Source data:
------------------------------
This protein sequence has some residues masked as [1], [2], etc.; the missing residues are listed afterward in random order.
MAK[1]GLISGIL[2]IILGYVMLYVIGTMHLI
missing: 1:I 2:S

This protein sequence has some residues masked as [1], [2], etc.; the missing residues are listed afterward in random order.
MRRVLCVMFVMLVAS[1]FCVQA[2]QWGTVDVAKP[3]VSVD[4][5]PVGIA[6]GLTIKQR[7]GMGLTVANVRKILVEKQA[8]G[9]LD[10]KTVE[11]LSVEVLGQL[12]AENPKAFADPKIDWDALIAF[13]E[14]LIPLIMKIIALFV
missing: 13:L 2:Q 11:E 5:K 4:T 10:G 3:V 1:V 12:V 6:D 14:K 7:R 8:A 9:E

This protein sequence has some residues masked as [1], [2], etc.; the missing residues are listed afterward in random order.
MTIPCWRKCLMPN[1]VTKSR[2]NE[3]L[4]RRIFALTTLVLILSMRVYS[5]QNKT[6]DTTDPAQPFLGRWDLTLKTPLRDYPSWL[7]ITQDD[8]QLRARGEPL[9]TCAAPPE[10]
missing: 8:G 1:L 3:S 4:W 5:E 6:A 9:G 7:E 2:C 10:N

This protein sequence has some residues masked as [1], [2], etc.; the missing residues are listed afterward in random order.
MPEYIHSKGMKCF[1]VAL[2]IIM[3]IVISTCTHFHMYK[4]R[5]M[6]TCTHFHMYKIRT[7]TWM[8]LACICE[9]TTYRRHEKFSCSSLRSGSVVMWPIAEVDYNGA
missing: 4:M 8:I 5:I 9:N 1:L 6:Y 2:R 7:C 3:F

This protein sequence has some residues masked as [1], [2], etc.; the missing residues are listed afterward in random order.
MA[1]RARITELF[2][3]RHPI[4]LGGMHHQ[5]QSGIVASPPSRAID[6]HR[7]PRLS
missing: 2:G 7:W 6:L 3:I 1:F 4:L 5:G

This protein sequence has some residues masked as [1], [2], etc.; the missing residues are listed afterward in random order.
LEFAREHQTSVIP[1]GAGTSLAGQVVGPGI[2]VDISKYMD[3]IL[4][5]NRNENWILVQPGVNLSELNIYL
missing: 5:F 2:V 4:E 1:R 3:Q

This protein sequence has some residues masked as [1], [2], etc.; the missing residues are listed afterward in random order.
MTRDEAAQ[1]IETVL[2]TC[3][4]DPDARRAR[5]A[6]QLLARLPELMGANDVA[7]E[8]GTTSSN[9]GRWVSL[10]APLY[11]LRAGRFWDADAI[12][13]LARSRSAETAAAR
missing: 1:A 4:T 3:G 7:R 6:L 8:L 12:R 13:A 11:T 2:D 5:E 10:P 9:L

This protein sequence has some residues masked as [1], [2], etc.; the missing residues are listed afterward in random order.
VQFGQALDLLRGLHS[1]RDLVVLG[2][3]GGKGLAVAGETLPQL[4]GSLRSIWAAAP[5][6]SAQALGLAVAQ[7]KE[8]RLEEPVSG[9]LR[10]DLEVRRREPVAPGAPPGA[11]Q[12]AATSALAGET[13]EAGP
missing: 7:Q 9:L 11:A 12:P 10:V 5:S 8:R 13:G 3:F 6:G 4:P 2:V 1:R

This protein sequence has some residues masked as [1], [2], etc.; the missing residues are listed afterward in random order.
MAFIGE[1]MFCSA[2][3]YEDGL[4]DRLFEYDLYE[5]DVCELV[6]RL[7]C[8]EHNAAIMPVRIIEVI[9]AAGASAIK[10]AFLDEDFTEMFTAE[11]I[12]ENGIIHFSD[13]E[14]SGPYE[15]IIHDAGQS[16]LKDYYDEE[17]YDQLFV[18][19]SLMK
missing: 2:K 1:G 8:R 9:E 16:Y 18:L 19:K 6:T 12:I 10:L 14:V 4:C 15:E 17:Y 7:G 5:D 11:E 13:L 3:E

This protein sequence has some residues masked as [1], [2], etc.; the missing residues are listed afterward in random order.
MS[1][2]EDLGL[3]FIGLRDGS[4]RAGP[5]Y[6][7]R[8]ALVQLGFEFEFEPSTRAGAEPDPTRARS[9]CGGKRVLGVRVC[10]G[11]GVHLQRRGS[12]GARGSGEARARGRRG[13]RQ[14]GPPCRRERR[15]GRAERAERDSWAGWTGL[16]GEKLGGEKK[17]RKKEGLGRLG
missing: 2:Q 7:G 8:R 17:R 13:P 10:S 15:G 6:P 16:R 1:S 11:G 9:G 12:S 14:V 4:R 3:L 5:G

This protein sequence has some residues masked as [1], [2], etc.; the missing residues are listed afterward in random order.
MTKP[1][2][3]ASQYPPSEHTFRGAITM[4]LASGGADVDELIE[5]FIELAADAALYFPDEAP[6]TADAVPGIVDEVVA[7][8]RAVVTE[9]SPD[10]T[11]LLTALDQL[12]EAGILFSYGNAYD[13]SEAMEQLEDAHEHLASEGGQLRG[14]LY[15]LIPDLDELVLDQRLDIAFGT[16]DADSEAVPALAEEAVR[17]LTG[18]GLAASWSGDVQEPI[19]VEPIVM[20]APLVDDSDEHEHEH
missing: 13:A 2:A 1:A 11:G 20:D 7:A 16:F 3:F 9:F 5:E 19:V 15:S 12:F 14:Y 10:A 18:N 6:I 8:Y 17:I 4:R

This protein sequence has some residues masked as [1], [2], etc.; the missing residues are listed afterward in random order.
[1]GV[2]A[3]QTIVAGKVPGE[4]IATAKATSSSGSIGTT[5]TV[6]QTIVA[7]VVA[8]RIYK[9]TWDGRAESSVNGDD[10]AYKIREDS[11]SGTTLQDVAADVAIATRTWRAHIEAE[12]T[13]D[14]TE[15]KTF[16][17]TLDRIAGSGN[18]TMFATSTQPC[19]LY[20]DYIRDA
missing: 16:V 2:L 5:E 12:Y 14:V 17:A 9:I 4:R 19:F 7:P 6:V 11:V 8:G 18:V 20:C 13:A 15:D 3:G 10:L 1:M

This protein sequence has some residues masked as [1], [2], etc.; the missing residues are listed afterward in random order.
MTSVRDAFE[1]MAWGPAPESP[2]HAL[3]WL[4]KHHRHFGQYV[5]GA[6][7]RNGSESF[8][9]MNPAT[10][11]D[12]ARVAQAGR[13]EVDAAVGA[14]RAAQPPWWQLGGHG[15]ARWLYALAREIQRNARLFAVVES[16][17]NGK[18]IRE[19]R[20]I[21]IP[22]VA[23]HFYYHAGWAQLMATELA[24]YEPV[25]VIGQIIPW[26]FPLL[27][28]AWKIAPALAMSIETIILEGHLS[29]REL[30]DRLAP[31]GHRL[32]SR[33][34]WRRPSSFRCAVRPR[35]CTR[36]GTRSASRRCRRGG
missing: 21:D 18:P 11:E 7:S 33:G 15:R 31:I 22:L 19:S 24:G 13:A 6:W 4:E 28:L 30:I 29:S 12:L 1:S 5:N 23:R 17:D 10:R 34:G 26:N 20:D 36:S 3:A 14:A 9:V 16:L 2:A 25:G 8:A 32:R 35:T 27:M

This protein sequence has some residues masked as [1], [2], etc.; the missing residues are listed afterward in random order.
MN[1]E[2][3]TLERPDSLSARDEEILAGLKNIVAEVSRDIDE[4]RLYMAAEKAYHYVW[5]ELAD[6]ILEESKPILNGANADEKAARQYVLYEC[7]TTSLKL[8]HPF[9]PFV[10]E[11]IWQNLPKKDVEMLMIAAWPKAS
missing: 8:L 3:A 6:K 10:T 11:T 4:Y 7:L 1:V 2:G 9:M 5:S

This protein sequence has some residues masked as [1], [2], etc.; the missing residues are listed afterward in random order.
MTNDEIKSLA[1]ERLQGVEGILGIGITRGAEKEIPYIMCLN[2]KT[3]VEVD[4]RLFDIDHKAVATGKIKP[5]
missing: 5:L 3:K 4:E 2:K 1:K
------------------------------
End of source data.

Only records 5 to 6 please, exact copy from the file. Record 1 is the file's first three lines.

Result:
This protein sequence has some residues masked as [1], [2], etc.; the missing residues are listed afterward in random order.
MA[1]RARITELF[2][3]RHPI[4]LGGMHHQ[5]QSGIVASPPSRAID[6]HR[7]PRLS
missing: 2:G 7:W 6:L 3:I 1:F 4:L 5:G

This protein sequence has some residues masked as [1], [2], etc.; the missing residues are listed afterward in random order.
LEFAREHQTSVIP[1]GAGTSLAGQVVGPGI[2]VDISKYMD[3]IL[4][5]NRNENWILVQPGVNLSELNIYL
missing: 5:F 2:V 4:E 1:R 3:Q